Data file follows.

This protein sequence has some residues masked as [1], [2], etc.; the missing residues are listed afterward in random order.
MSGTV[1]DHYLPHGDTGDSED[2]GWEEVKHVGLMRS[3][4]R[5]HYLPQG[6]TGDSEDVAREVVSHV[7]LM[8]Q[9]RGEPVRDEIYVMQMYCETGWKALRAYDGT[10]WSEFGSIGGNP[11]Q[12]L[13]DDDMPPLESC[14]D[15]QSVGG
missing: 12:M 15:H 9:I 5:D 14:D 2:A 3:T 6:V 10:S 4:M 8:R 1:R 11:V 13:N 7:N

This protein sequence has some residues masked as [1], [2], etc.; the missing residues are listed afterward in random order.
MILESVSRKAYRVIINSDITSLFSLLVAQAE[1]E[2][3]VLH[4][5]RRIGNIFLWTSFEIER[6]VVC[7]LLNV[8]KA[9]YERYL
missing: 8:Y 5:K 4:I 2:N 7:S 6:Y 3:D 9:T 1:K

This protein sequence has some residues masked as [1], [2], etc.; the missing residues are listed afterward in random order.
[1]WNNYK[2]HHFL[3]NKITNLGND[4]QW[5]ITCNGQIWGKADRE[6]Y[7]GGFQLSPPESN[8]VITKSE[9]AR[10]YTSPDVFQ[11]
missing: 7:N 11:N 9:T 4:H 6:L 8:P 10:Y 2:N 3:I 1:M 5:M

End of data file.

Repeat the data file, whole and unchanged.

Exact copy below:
This protein sequence has some residues masked as [1], [2], etc.; the missing residues are listed afterward in random order.
MSGTV[1]DHYLPHGDTGDSED[2]GWEEVKHVGLMRS[3][4]R[5]HYLPQG[6]TGDSEDVAREVVSHV[7]LM[8]Q[9]RGEPVRDEIYVMQMYCETGWKALRAYDGT[10]WSEFGSIGGNP[11]Q[12]L[13]DDDMPPLESC[14]D[15]QSVGG
missing: 12:M 15:H 9:I 5:D 14:D 2:A 3:T 6:V 10:S 4:M 8:R 1:R 11:V 13:N 7:N

This protein sequence has some residues masked as [1], [2], etc.; the missing residues are listed afterward in random order.
MILESVSRKAYRVIINSDITSLFSLLVAQAE[1]E[2][3]VLH[4][5]RRIGNIFLWTSFEIER[6]VVC[7]LLNV[8]KA[9]YERYL
missing: 8:Y 5:K 4:I 2:N 7:S 6:Y 3:D 9:T 1:K

This protein sequence has some residues masked as [1], [2], etc.; the missing residues are listed afterward in random order.
[1]WNNYK[2]HHFL[3]NKITNLGND[4]QW[5]ITCNGQIWGKADRE[6]Y[7]GGFQLSPPESN[8]VITKSE[9]AR[10]YTSPDVFQ[11]
missing: 7:N 11:N 9:T 4:H 6:L 8:P 10:Y 2:N 3:I 1:M 5:M